Tackling a new topic?
Try looking for a review article first. Review articles attempt to summarize the state of research on a scientific topic. While lengthy & not generally including the very latest research, review articles can be a great way to start to get a handle on a topic.
Don't overlook the literature cited at the end of the review - the bibliography contains a wealth of information about the key discoveries & main researchers in the field.
Most databases (including BIOSIS Previews, PubMed & Web of Science below) will allow you to limit your search to include only review articles or literature reviews.
For articles describing primary research using scientific methods, written by experts in the field or scientists, try these biomedical, biology and life sciences databases:
The most comprehensive resource for research in biology, life sciences, preclinical & experimental research, methods & instrumentation, and animal studies. Includes contents of 5,500 life sciences journals
More than just medical literature, PubMed was developed by the National Center for Biotechnology Information (NCBI) and publishers of life sciences literature. PubMed consists of 26 million citations for biomedical literature from Medline, life science journals and online books. For more information on searching PubMed, click here.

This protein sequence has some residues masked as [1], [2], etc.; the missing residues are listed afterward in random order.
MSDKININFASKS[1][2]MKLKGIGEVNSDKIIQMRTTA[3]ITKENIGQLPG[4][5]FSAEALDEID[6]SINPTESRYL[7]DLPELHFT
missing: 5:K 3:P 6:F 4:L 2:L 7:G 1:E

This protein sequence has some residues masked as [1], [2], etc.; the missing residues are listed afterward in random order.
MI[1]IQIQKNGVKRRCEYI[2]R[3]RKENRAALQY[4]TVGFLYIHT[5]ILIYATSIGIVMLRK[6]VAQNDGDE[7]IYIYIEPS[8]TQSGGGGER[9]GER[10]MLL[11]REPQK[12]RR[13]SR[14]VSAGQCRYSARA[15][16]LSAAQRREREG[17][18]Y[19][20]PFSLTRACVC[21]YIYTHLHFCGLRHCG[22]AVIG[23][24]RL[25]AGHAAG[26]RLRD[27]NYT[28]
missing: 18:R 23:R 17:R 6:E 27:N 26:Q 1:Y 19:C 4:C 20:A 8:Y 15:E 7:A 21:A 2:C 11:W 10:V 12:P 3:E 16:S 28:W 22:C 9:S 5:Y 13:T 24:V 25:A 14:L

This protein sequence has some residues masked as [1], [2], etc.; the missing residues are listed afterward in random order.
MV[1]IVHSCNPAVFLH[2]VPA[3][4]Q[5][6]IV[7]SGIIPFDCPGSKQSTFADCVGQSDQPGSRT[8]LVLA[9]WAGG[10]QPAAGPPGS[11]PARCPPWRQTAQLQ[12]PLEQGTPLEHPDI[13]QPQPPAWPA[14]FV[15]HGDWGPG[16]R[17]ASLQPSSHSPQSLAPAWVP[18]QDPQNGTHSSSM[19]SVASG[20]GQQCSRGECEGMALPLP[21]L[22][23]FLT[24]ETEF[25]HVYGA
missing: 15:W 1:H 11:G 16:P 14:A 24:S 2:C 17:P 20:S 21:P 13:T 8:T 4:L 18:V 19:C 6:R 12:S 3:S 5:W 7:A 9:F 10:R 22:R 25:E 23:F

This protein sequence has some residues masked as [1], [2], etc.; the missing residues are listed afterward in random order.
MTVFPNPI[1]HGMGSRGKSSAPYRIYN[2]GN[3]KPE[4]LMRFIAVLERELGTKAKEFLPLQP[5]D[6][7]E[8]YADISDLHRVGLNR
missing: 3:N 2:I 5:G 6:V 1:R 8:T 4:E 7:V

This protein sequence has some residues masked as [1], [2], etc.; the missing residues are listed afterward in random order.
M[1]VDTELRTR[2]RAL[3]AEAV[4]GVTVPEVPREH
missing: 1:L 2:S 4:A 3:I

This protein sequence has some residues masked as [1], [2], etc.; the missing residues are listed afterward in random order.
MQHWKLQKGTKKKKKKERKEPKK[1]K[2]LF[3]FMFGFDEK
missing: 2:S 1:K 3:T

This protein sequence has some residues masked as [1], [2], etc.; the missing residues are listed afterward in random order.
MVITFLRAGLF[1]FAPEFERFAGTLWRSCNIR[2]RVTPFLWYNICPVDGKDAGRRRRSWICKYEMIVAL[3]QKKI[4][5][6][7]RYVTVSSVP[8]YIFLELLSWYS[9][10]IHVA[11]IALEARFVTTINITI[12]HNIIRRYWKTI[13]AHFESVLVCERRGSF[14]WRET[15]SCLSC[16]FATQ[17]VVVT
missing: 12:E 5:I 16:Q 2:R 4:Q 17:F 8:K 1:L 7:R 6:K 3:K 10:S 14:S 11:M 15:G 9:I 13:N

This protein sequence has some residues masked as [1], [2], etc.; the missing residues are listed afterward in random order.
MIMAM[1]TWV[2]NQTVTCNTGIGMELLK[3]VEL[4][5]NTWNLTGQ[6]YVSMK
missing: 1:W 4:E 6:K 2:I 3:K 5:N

Web of Science indexes over 11,000 scholarly journals in the sciences (1975-present). Web of Science's strength is in its interdisciplinary focus and its ability to perform citation searching. Also works seamlessly with EndNote & EndNote Web citation management software.
bioRxiv is a free online archive and distribution service for unpublished preprints in the life sciences. It is operated by Cold Spring Harbor Laboratory, a not-for-profit research and educational institution. For more information on bioRxiv and its policies, click here.
arXiv is an e-print (electronic preprint) service in the fields of physics, mathematics, computer science, quantitative biology, quantitative finance, electrical engineering and systems science, and economics. arXiv is owned and operated by Cornell University and is funded by Cornell University, the Simons Foundations, and other member institutions. For more information, click here.
A preprint is an article that is published prior to peer review, allowing scientists to see and discuss works immediately. As these articles are published before peer review, they may not be finalized by authors and some errors may appear. Advantages include the dissemination of scientific information in a timely manner, as the length of the peer review and publication process can be time consuming, and gives the authors the opportunity to receive feedback on their manuscript prior to journal submission. As a reader of preprints, it is important to remember that these articles have not yet been peer reviewed or accepted by a journal. Preprints are typically stored in preprint databases such as arXiv or bioRxiv.
Within the CommKit, you can find resources to help you create successful documents and presentations. You can find additional guides for sciences outside of Biology here.